While some of these interventions are clearly more honest and well-intentioned than others, it is difficult to take seriously the sudden outrage on behalf of queer football fans by those leading the charge – Western politicians and media outlets, and prominent figures in the world of corporate men’s football.
The only openly gay male professional footballer in the UK today is Blackpool striker Jake Daniels, making professional football one of very few spheres of public life where a ‘Don’t Ask, Don’t Tell’ policy still seems to apply. Homophobic chanting and behaviour is widespread, and is rarely acted on robustly by club managements or regulators. Club managements have no appetite to campaign significantly against homophobia – or perhaps they believe that they would alienate the most engaged and lucrative sections of their fans if they did so.
In this context, it is hard not to suspect that something ulterior is at work in the sudden outpouring of concern for queer fans. An example of this is the perpetual tug of war over rainbow flags and armbands. The Qatari authorities zigzagged repeatedly before the Cup over whether flags would be confiscated, providing the basis for copious news coverage speculating on this. But the furore seems strangely artificial when rainbow flags have never been a common sight at men’s football matches in the first place. Nor is it the case that no similarly repressive measure could be imagined in Western football: only last year UEFA held an investigation into whether a player’s rainbow armband constituted a banned ‘on-field political statement’ (the same grounds given by Qatari authorities), while left-wing fan groups have been banned and censured for flying Palestine flags at fixtures with Israeli teams.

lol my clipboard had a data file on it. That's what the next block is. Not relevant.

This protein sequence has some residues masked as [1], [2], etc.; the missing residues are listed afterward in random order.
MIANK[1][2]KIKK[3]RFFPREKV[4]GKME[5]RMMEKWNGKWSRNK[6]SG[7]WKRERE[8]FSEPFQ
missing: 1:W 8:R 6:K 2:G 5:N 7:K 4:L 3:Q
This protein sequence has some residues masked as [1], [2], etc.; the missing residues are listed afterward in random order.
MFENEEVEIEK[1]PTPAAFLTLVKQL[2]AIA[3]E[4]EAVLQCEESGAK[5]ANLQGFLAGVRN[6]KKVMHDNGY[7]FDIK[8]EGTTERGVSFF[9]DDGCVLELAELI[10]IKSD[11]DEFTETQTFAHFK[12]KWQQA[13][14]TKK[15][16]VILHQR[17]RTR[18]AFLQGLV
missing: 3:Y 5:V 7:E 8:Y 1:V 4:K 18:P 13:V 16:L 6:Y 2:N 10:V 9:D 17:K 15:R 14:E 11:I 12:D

It’s also notable that the situation of LGBT people in Qatar is getting relatively little attention compared with the widespread fixation on the impending contact between Western queer fans and Qatari society. Even though thousands of British football fans took part in Islamophobic far-right demonstrations in 2018-2019 as part of the ‘Democratic Football Lads Alliance’, there has been no equivalent fretting about whether England fans will engage in racist behaviour towards Qataris. When UK activist Peter Tatchell flew to Qatar to stage a one-man protest under the slogan ‘Qatar Anti Gay’, he seemingly did not regard it as a problem that his stunt could not include, or even meaningfully relate to, queer people living in Qatar. That did not stop Tatchell from celebrating his own brief stop-over as ‘the first LGBT+ protest in Qatar or any Gulf [state]’.